And then he never heard anything else again.
When the explosions of civil war came to Tobutu's African town, they claimed his father, mother, brothers and sisters -- and his hearing. He cried himself to sleep for months in a refugee camp in Sudan, alone and unable to communicate with anyone.
He learned to steal to eat and, over time, to feed his drug addiction. He eventually moved to the Middle East and along the way learned sign language.
But it would be nearly three decades before Tobutu learned the sign that would change his life -- "Jesus." He then learned the sign for "baptism" and wanted to show the world his new life in Jesus Christ.
Tobutu and 21 other Deaf were baptized in the sea and have now formed the first known Deaf church in North Africa and the Middle East.
"There was no fire from heaven, no battle with a giant, no plagues and no opening of the sea like with the miracles that happened in biblical times in the same area. Yet God displayed His miraculous power there once again," said Doc Douglas*, who is familiar with work among the Deaf people of Northern Africa and the Middle East.
Deaf believers exist in other countries in the region but have not yet formed communities of faith, Douglas said.
"We are hoping to train Deaf from several countries next year, so they can plant churches in their own countries," he said. "Deaf people are usually shut out from a lot of information, so learning new things, even about Christianity, is usually of interest. I have found a lot of responsiveness."
Many Deaf people have yet to see the name of Jesus signed, Douglas said.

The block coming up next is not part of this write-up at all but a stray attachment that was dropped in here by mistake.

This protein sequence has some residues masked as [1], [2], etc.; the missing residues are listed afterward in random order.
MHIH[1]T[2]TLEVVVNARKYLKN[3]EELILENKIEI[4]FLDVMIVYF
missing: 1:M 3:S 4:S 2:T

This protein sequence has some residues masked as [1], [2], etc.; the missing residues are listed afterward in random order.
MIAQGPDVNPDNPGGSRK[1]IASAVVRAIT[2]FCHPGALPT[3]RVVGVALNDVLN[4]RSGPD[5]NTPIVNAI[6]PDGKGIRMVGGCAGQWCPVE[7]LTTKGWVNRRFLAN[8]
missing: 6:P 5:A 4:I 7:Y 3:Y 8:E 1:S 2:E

"There are places where there may be churches, but the Deaf have no idea who the 'dead man on a cross' really is," he said. "There are places where the majority of the Deaf live in deep spiritual darkness. The area of Northern Africa and the Middle East, where a plethora of Bible stories took place, remains one of the most spiritually dark places on the globe."
These Deaf are the unreached and mostly unengaged, Douglas said. They are waiting on a message -- and a messenger.
"There are many places where the Deaf continue to live without a witness for Christ," Douglas said.
When the message of Jesus Christ finally does reach them, many accept without fear, he said.
"Persecution and suffering may be in the immediate future for these folks, but to see the look on their faces as they came baptized out of the sea, a person would be hard pressed to see any fear or expectation of repercussions," Douglas said. "They know that no matter how close the hand of Satan may be, Christ's hand is always closest."
*Names changed. Ava Thomas is a writer/editor for the International Mission Board based in Europe. Get Baptist Press headlines and breaking news on Twitter (@BaptistPress), Facebook (Facebook.com/BaptistPress) and in your email (baptistpress.com/SubscribeBP.asp).
Copyright (c) 2012 Southern Baptist Convention, Baptist Press www.BPNews.net